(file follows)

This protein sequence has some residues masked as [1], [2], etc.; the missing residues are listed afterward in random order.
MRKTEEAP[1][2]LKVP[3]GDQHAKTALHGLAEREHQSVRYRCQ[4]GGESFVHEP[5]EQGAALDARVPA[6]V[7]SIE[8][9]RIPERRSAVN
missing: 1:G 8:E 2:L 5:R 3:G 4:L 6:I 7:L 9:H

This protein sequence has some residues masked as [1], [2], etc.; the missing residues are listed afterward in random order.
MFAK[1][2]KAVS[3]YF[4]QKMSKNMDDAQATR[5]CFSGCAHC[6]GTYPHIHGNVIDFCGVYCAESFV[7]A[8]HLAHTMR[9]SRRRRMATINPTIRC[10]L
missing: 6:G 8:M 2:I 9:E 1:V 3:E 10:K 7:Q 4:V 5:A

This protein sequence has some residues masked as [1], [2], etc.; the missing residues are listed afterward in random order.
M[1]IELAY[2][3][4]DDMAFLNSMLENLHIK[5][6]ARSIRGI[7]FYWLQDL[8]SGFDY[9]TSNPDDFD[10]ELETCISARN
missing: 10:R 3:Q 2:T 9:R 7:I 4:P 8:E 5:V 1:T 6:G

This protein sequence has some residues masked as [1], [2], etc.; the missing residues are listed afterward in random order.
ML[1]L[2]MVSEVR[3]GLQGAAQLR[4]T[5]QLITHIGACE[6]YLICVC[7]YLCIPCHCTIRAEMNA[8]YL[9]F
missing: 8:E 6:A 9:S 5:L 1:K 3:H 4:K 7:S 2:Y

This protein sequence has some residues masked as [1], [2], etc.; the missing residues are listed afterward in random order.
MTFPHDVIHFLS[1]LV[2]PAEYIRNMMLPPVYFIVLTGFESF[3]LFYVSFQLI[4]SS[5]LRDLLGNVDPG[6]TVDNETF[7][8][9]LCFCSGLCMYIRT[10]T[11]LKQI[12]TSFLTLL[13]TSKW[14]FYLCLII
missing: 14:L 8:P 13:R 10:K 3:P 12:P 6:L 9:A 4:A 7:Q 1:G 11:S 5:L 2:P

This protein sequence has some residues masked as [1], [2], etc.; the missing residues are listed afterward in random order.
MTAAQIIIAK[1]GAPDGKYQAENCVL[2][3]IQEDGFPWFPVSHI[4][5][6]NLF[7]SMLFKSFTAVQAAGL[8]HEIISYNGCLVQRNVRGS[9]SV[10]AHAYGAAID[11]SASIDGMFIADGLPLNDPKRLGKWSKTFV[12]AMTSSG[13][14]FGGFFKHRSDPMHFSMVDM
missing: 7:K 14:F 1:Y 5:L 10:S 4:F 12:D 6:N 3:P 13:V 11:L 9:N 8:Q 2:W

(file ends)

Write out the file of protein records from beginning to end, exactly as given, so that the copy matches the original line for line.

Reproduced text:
This protein sequence has some residues masked as [1], [2], etc.; the missing residues are listed afterward in random order.
MRKTEEAP[1][2]LKVP[3]GDQHAKTALHGLAEREHQSVRYRCQ[4]GGESFVHEP[5]EQGAALDARVPA[6]V[7]SIE[8][9]RIPERRSAVN
missing: 1:G 8:E 2:L 5:R 3:G 4:L 6:I 7:L 9:H

This protein sequence has some residues masked as [1], [2], etc.; the missing residues are listed afterward in random order.
MFAK[1][2]KAVS[3]YF[4]QKMSKNMDDAQATR[5]CFSGCAHC[6]GTYPHIHGNVIDFCGVYCAESFV[7]A[8]HLAHTMR[9]SRRRRMATINPTIRC[10]L
missing: 6:G 8:M 2:I 9:E 1:V 3:E 10:K 7:Q 4:V 5:A

This protein sequence has some residues masked as [1], [2], etc.; the missing residues are listed afterward in random order.
M[1]IELAY[2][3][4]DDMAFLNSMLENLHIK[5][6]ARSIRGI[7]FYWLQDL[8]SGFDY[9]TSNPDDFD[10]ELETCISARN
missing: 10:R 3:Q 2:T 9:R 7:I 4:P 8:E 5:V 1:T 6:G

This protein sequence has some residues masked as [1], [2], etc.; the missing residues are listed afterward in random order.
ML[1]L[2]MVSEVR[3]GLQGAAQLR[4]T[5]QLITHIGACE[6]YLICVC[7]YLCIPCHCTIRAEMNA[8]YL[9]F
missing: 8:E 6:A 9:S 5:L 1:K 3:H 4:K 7:S 2:Y

This protein sequence has some residues masked as [1], [2], etc.; the missing residues are listed afterward in random order.
MTFPHDVIHFLS[1]LV[2]PAEYIRNMMLPPVYFIVLTGFESF[3]LFYVSFQLI[4]SS[5]LRDLLGNVDPG[6]TVDNETF[7][8][9]LCFCSGLCMYIRT[10]T[11]LKQI[12]TSFLTLL[13]TSKW[14]FYLCLII
missing: 14:L 8:P 13:R 10:K 3:P 12:P 6:L 9:A 4:A 7:Q 1:G 11:S 5:L 2:P

This protein sequence has some residues masked as [1], [2], etc.; the missing residues are listed afterward in random order.
MTAAQIIIAK[1]GAPDGKYQAENCVL[2][3]IQEDGFPWFPVSHI[4][5][6]NLF[7]SMLFKSFTAVQAAGL[8]HEIISYNGCLVQRNVRGS[9]SV[10]AHAYGAAID[11]SASIDGMFIADGLPLNDPKRLGKWSKTFV[12]AMTSSG[13][14]FGGFFKHRSDPMHFSMVDM
missing: 7:K 14:F 1:Y 5:L 10:S 4:F 12:D 6:N 3:P 13:V 11:L 9:N 8:Q 2:W